Notes from the Scientific Advisory Board of the Civil Protection 8. September

Bárðarbunga: 07.09.2014, 13:20 UTC

Scientists from the Icelandic Met Office and the Institute of Earth Sciences and representatives of the Civil Protection in Iceland attend the meetings of the Scientific Advisory Board of the Icelandic Civil Protection. Also, representatives from The Environment Agency of Iceland and the Chief Epidemiologist from the Directorate of Health, were present.

Conclusions of the Scientific Advisory Board of the Icelandic Civil Protection:

  • The eruptive activity at Holuhraun continues at similar intensity.

o The eruption sites are the same as before. Lava flows to the East at similar rates as yesterday. Although the lava is now in contact with the river   Jökulsá á Fjöllum, it does not reduce the lava flow rates significantly. No explosive activity due to the lava and river water interaction has been   observed, but steam rises from the lava.

o The extent of the lava is now approximately 19 square km.

o No activity is now detected on the southernmost fissure although small amounts of gas and steam are rising from it.

  • Air quality in urban areas in East of Iceland:

o Measured concentrations of SO2 in Reyðarfjörður, suggest that people with underling respiratory problems might be affected although others should not experience any significant discomfort.

o Efforts to increase the gas monitoring in inhabited areas are on-going, by The Environment Agency of Iceland.

o If eruptive activity continues at similar rates, the air quality in Eastern part of Iceland, will remain similar.

  • Air quality at the eruption site:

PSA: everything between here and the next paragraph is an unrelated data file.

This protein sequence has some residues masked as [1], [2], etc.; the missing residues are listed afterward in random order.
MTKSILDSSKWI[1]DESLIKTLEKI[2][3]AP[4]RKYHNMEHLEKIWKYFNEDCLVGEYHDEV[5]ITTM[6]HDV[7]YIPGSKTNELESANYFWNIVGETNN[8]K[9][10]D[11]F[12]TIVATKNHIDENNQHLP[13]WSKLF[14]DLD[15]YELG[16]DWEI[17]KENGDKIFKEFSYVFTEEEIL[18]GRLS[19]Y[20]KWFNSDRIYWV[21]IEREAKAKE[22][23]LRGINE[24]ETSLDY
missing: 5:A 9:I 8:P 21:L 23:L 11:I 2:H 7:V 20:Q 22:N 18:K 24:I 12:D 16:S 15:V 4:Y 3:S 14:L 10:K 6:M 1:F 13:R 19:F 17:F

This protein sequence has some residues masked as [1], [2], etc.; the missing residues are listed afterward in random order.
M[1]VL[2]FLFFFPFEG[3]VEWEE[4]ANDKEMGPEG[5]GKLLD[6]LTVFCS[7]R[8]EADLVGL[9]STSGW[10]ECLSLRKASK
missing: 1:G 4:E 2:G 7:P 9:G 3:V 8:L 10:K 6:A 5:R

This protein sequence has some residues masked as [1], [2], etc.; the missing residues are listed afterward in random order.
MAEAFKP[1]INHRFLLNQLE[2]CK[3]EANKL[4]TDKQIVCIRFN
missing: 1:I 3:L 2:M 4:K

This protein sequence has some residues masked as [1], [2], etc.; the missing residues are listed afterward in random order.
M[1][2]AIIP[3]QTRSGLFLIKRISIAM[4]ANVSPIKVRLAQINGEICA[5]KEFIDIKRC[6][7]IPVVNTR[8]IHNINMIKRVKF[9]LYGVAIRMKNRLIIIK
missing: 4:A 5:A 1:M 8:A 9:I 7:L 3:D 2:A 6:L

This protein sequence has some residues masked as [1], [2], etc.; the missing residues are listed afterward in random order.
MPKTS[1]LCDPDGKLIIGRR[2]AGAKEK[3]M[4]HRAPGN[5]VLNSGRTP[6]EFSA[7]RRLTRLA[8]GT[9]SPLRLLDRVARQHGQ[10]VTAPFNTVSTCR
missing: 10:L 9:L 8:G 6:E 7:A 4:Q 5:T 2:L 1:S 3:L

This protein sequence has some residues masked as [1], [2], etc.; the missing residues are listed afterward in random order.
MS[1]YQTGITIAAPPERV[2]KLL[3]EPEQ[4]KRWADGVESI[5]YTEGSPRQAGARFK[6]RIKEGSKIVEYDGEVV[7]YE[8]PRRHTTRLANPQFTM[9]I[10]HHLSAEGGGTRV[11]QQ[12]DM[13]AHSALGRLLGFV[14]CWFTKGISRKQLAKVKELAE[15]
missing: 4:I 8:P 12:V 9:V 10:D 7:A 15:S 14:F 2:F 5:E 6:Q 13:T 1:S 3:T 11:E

o Gas emissions at the eruption site remain high. As local gas concentrations at the site can be life threatening, people at the eruption site should wear gas masks and gas meters.

o Scientist on site, have had to leave the area as concentrations of gas reached dangerous levels, due to sudden changes in wind conditions.

o At the eruption site local wind anomalies can occur due to thermal convection from the hot lava. This makes the conditions on site extremely dangerous as winds can change suddenly and unpredictably.

  • The seismicity has reduced since yesterday. Around 80 earthquakes have been recorded since midnight. Around 07:20 UTC, a magnitude 4.7 earthquake occurred on the rim of Bárðabunga Caldera. Small but continuous low frequency tremor has been observed for the last few days.
  • GPS observations show insignificant crustal movements supporting the assumption that the amount of magma flowing into the dyke continues to be similar to the magma erupted to the surface.
  • Four scenarios are still likely:

o The migration of magma could stop, resulting in a gradual reduction in seismic activity and no further eruptions.

o The dyke could reach the Earth’s surface at different locations outside the glacier. Lava flow and/or explosive activity cannot be excluded.

o The intrusion again reaches the surface under the glacier and possibly leads to a significant eruption. This would most likely produce a flood in Jökulsá á Fjöllum and perhaps explosive, ash-producing activity.

o An eruption in Bárðarbunga. The eruption could cause an outburst flood and possibly an explosive, ash-producing activity. In the event of a subglacial eruption, it is most likely that flooding would affect Jökulsá á Fjöllum. However it is not possible to exclude the following flood paths: Skjálfandafljót, Kaldakvísl, Skaftá and Grímsvötn.

Other scenarios cannot be excluded.

From the Icelandic Met Office:

The Aviation Colour Code for Bárðarbunga remains at ‘orange’ and the code for Askja at ‘yellow’.


The lava from the Holuhraun eruption compared to Reykjavík. Picture Institute of Earth Sciences University of Iceland.